And on the flip side, we have Deckard. A man who's such a good Blade Runner that his own partner can't help but wonder if he's a replicant under some sort of deep cover, simply because Deckard has spent so many years gunning down things that look like people that he's had to shut down all his emotions just to keep from committing suicide. Deckard quit because he found out he was forgetting how to be a human being. How many Blade Runners could pass the Voight-Kampf test? How many of them have lost their empathy just to survive a job that involves killing people all day, every day?

That's the point of Blade Runner. It's about a replicant who acts like a man, saving a man who acts like a replicant. It's about the lie at the heart of the world Deckard lives in. Once Deckard has seen that lie first-hand, once he's learned that replicants can love others selflessly and truly, he can be with Rachel at last. He can start remembering how to be human again. (It's no coincidence that the Deckard in the book had a wife that was written out for the movie.)

It's still not a perfect movie. It's so bloodlessly subtextual that there's almost no text to it. It's a movie about slavery where nobody ever talks about slavery, a movie about a man who realizes that it's just as wrong to murder artificial humans as natural ones, but who never gets around to saying so. It's a movie that actually did need a voice-over, just not the one that we got. We needed to be inside Deckard's head; instead, we got something added in post-production by nervous execs.

But if it were really about Deckard being a replicant who doesn't know it? Then it would be utterly without redeeming value as a story. It'd be nothing but a bunch of pretty aesthetics, a decent performance from Rutger Hauer, and a Vangelis score that plays about three times louder than the dialogue. And the worst part is, sometimes I think that's what most Blade Runner fans actually want.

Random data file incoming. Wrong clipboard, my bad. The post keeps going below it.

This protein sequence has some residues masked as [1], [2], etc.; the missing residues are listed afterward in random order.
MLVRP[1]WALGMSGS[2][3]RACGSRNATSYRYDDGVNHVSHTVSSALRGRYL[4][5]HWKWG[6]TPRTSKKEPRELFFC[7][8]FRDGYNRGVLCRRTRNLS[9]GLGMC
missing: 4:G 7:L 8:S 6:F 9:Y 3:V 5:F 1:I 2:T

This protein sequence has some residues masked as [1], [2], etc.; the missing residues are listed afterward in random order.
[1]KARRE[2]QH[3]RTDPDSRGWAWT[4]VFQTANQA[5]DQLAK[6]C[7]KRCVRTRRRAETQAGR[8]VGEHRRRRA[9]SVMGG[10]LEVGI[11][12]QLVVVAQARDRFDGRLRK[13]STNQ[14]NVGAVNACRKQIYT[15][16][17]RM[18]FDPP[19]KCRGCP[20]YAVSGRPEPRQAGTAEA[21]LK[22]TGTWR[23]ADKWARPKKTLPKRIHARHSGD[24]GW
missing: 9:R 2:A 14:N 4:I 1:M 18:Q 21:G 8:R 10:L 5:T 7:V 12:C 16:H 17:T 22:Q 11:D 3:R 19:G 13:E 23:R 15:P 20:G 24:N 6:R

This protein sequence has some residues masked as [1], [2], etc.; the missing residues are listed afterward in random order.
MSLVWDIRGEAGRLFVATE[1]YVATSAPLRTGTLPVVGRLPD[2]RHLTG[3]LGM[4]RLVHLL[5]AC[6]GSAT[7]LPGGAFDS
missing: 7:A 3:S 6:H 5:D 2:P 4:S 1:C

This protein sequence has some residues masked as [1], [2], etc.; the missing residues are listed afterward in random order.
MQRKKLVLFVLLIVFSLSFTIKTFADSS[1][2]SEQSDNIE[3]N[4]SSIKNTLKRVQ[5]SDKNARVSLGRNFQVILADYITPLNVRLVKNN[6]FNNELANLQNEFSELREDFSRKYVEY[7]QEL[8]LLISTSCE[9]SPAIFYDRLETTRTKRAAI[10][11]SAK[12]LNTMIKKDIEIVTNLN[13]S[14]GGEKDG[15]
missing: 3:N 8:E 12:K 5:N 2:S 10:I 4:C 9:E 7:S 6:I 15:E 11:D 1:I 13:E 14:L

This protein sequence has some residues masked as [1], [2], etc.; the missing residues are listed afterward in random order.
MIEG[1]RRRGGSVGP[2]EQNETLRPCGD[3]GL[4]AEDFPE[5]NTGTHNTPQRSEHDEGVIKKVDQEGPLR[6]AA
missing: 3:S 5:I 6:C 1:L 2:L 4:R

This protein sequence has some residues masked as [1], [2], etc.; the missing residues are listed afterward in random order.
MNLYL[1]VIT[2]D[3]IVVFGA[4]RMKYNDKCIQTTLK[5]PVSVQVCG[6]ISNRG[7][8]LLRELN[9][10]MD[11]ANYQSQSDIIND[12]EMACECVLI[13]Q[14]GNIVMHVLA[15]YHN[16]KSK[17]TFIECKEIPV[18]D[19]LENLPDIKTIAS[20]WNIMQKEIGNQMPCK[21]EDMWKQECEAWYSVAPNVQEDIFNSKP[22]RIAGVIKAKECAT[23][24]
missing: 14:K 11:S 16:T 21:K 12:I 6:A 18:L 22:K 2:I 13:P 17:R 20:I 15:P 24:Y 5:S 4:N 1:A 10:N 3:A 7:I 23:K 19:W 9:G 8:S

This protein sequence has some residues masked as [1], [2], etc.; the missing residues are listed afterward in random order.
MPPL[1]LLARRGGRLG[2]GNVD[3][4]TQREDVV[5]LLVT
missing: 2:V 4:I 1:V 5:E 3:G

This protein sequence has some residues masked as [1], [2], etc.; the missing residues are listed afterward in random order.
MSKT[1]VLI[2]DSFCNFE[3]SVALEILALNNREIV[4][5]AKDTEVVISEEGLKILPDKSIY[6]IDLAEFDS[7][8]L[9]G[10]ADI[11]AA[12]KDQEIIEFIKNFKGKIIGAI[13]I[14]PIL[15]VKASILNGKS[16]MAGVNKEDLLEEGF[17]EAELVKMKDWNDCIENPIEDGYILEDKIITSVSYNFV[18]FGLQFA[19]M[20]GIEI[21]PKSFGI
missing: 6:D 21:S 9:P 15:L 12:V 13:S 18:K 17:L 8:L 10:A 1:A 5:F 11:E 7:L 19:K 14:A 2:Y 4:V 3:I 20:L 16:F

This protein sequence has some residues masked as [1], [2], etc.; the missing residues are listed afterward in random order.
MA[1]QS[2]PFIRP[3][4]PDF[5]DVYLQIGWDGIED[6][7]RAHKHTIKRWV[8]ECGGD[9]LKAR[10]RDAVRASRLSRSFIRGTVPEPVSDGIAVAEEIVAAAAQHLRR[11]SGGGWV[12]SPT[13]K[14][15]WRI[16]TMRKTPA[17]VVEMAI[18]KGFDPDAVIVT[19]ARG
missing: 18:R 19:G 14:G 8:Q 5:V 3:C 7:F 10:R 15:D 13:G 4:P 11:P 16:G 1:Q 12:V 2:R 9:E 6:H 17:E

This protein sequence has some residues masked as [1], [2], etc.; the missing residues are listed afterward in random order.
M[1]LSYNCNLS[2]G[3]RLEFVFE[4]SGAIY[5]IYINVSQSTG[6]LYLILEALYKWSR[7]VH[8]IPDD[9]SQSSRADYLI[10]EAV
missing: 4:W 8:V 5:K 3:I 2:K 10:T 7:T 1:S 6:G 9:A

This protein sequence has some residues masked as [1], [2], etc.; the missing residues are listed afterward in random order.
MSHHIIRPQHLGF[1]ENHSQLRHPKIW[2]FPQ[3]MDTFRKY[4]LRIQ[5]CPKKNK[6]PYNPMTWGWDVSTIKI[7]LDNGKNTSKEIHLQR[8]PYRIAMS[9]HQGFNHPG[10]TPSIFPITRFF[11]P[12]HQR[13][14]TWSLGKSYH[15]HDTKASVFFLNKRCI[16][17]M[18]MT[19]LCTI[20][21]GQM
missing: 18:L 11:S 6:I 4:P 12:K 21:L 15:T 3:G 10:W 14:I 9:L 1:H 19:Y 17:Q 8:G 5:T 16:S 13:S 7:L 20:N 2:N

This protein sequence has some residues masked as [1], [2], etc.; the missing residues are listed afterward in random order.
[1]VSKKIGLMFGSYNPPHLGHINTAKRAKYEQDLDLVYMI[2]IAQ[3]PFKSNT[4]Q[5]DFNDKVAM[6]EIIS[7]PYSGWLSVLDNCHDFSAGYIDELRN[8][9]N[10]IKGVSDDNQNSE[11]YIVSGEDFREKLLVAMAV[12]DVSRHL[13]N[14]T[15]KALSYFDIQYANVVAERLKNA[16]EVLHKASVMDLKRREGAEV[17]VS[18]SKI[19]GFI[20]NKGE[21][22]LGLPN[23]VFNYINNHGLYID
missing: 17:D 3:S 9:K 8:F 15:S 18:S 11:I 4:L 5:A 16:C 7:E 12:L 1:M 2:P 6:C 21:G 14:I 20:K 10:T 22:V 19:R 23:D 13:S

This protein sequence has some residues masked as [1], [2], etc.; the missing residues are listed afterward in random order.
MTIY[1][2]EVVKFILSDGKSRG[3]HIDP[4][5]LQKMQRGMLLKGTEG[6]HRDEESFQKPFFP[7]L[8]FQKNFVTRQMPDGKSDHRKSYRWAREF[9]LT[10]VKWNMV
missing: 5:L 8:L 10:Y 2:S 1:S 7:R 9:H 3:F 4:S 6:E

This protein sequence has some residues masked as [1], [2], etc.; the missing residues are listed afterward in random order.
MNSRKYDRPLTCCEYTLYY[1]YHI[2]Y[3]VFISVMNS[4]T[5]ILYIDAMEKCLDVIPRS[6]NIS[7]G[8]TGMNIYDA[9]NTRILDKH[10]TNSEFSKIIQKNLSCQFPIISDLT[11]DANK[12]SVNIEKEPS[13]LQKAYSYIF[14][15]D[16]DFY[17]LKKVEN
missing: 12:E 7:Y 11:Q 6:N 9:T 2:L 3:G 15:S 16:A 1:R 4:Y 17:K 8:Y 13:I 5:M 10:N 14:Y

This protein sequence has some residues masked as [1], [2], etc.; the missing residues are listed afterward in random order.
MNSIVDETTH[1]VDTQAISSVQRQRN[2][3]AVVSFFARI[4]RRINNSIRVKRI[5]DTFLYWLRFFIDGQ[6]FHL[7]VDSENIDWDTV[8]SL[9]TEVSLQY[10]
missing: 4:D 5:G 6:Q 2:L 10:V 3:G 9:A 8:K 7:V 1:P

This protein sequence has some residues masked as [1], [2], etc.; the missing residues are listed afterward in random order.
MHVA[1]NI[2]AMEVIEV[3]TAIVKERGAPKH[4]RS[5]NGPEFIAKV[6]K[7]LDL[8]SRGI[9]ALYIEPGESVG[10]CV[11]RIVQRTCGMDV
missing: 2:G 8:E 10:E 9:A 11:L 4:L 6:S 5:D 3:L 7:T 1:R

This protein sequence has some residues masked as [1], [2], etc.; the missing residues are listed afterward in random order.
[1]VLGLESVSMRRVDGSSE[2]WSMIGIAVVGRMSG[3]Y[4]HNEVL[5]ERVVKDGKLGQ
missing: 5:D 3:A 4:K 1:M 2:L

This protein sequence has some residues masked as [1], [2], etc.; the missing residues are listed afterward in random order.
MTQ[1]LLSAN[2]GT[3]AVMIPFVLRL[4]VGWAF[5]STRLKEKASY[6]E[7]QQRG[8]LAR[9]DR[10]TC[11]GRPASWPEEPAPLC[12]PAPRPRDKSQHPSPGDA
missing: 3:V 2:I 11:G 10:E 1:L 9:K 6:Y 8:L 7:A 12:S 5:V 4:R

Friday, May 28, 2010

Why LOST's Series Finale Disappointed

Because LOST was six seasons long. That's 121 episodes, or eighty-four hours and forty-two minutes of solid television. Think about that. If you decided to do nothing but watch LOST for eight hours a day, five days a week, it would take you more than two weeks to get through the whole thing. That's a lot of build-up to get to a one-hour payoff.

And of course, that's not even the full story. Because let's face it, the people who were really into the LOST finale had been watching the show since the beginning. Sure, it wasn't a continuous time commitment, but the really big LOST fans put six years of anticipation into the ending of the series. Six years of discussing, dissecting, examining and cross-examining in the firm and fervent belief that the series would reward that degree of enthusiasm. (Ironically, Penny Arcade got it more or less right from the start.)

And what did they get? A fairy-tale ending. The Island is a big magic power source guarded by an immortal, who is looking for a replacement. The guardian has an evil shapeshifting brother who covets the power and hates the guardian. There's a big fight. Good wins, but not without cost. It's a decent enough ending, fairly common and no better or worse than the people writing it, but the people who put six years and eighty-four hours of emotional investment into the show were never going to be satisfied with that.

Honestly? They were never going to be satisfied, period. You can't come up with an ending good enough to justify 121 episodes of build-up. That's the danger of series built around big mysteries, from LOST to BSG to Twin Peaks. The answer to "Who killed Laura Palmer?" is always just going to be, "Some person," and the longer you wait before revealing the answer, the more irritated people are going to be that they waited that long. Building a series around one big mystery is risky for that very reason. Sometimes it's better to have a show where every episode can stand alone. The pay-off may not be as big, but at least it won't fall flat.